We’ve all had that one kid in some class or another who thought that by using large words and elongating their sentences as long as possible, that they were smarter than all the other kids. Now imagine that kid getting to make his own movie about one of the most universally adored artists ever to walk the planet. You now understand my annoyance with Roland Emmerich’s “Anonymous”.
Emmerich is a bit of a symbol of everything I hate about Hollywood. The maker of “Godzilla”, “The Day After Tomorrow”, and “2012”, he’s an unrelenting purveyor of destruction, death and noise; with obscenely high box-office receipts to boot. So his suitability for “Anonymous”‘ subject matter is certainly up for debate — a tangled web of political intrigue, relationships, creative disputes and family feuds. It’s all centered around the Earl of Oxford, who to shift public opinion, decides to release several plays to make a large splash. Hiding a tremendous talent for writing, he uses a middle-man as a public facade. This fraud’s name? William Shakespeare.
If there is one major achievement to the credit of “Anonymous”, it’s the dynamic digital re-creation of 16th-century-era England. Done with the seamless blending of practical stages and digital effects, it’s as vivid and textured as any digitally-created landscape. The fact that it was done on the film’s reputed $30 million budget makes it all the more impressive.
Rhys Ifans is the Earl of Oxford and lead character — and he’s something of a blank slate throughout the film — never really readable for the first two-thirds of the film, which make his sudden outbursts of emotion in the latter 40 minutes all the more baffling. He’s servicable. Further roles include Vanessa Redgrave as Elizabeth I, never escaping the shadow of her peers’ Cate Blanchett & Judi Dench’s wonderful work as the same character. David Thewlis is charming and persuasive as William Cecil, the Queen’s advisor.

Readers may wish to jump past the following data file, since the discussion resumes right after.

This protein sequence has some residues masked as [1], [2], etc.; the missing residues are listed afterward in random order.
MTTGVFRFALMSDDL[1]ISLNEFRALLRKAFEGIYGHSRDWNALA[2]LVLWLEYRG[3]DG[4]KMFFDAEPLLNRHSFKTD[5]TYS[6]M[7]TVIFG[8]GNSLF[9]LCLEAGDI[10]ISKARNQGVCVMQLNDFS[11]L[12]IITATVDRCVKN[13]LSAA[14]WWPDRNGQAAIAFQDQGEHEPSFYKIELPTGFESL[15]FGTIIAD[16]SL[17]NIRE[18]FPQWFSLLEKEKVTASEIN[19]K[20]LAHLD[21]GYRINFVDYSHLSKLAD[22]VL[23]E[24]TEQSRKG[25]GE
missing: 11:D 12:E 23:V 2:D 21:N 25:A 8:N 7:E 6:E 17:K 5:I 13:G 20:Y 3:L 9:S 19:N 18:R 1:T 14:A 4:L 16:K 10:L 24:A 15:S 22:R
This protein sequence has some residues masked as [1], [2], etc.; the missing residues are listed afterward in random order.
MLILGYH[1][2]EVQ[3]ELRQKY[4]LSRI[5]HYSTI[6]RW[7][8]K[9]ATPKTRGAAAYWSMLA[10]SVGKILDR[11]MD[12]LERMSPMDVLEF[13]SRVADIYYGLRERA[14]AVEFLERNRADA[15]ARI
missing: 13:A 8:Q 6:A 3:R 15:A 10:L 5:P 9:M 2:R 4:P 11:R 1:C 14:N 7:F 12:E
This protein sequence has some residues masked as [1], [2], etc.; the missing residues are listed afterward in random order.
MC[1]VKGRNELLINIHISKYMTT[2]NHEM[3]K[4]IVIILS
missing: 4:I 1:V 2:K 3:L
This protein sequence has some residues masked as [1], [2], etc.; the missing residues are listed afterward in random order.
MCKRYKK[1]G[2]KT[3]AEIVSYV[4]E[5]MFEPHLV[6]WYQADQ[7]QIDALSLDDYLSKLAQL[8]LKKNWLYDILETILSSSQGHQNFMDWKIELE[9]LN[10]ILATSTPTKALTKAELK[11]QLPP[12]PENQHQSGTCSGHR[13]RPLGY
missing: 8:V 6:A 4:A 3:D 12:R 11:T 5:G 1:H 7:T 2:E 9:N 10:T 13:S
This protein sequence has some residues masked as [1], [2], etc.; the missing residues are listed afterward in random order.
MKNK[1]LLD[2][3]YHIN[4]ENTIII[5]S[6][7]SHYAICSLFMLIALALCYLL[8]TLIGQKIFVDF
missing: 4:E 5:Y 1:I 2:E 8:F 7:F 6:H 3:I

“Band of Brothers” scribe John Orloff is credited as the scribe. Never in this film are the believable, richly human interactions of that miniseries displayed. “Anonymous” has faced a lot of venom from historians disputing the film’s veracity, which makes me wonder — will anyone actually take this film as fact? Doubtful. Rather, what I think should be analyzed is how such a potentially intriguing concept was conveyed in such a dry, listless fashion. Perhaps the greatest fault I can find against “Anonymous” is that — at face value — it’s a film about relationships, about how different groups and alliances tangle. But in all his career, one thing Emmerich has never done is convincingly develop a genuine, authentic character. Without this very basic skill, character-driven films fall apart. “Anonymous” is dead on arrival. D+